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Inconsistency in the Improvements of Gel Strength in Chicken and Pork Sausages Induced by Microbial Transglutaminase

  • Kawahara, S. (Faculty of Agriculture, University of Miyazaki) ;
  • Ahhmed, A.M. (Faculty of Agriculture, University of Miyazaki) ;
  • Ohta, K. (Faculty of Agriculture, University of Miyazaki) ;
  • Nakade, K. (Central Research Institute, Ito Ham Food Inc.) ;
  • Muguruma, M. (Faculty of Agriculture, University of Miyazaki)
  • Received : 2006.12.07
  • Accepted : 2007.03.19
  • Published : 2007.08.01

Abstract

This research investigated variation in the improvement of the texture of chicken and pork sausages induced by microbial transglutaminase (MTG). The extractability of myofibrillar proteins from these sausages as well as the ${\varepsilon}-({\gamma}-glutamyl)$lysine (G-L) content were also investigated. MTG treatment of sausages significantly increased the breaking strength values in both meat types, especially for samples incubated at $40^{\circ}C$. However, values of the breaking strength in both meat types were increased differently. The variation in protein extractability of samples incubated at $40^{\circ}C$ for both meat types could lead to some consideration of the mechanisms and the high accessions of myosin heavy chain (MHC) to MTG. SDS-PAGE analysis showed significant changes in the density of the bands after adding MTG, especially for the pork samples in which the bands disappeared totally. The G-L content in the presence of MTG was double that in control samples of both meat types. This study suggests that the binding ability of myofibrillar proteins with MTG is strong. This leads us to suggest that MTG functions positively with different improvements in the texture of chicken and pork products that are treated mechanically, such as sausages. Variability in gel improvement level between chicken and pork sausages was observed; this resulted from the variation in meat proteins in response to MTG, as well as to the original glutamyl and lysine content.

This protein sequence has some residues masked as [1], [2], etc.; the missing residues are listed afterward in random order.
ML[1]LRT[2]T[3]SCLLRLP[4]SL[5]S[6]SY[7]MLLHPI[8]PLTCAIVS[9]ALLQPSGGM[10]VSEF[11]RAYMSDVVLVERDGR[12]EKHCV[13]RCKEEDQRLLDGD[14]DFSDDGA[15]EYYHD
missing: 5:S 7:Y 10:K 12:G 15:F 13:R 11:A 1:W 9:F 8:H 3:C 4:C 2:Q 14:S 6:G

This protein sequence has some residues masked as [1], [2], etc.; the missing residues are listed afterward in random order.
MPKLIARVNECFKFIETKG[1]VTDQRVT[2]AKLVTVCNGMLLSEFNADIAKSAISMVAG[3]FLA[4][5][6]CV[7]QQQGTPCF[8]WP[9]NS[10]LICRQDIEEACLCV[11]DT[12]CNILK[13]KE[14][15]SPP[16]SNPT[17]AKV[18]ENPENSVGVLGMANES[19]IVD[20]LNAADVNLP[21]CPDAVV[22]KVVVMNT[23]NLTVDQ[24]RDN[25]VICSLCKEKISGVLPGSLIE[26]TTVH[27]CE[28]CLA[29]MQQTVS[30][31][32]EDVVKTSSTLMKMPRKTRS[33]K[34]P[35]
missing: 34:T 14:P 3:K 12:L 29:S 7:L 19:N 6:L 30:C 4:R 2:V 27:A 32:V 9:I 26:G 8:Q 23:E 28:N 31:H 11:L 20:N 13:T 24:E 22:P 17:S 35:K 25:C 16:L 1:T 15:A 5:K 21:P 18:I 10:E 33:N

Keywords

Texture;Chicken;Pork;Microbial Transglutaminase;Gel Improvement;Protein Crosslinking

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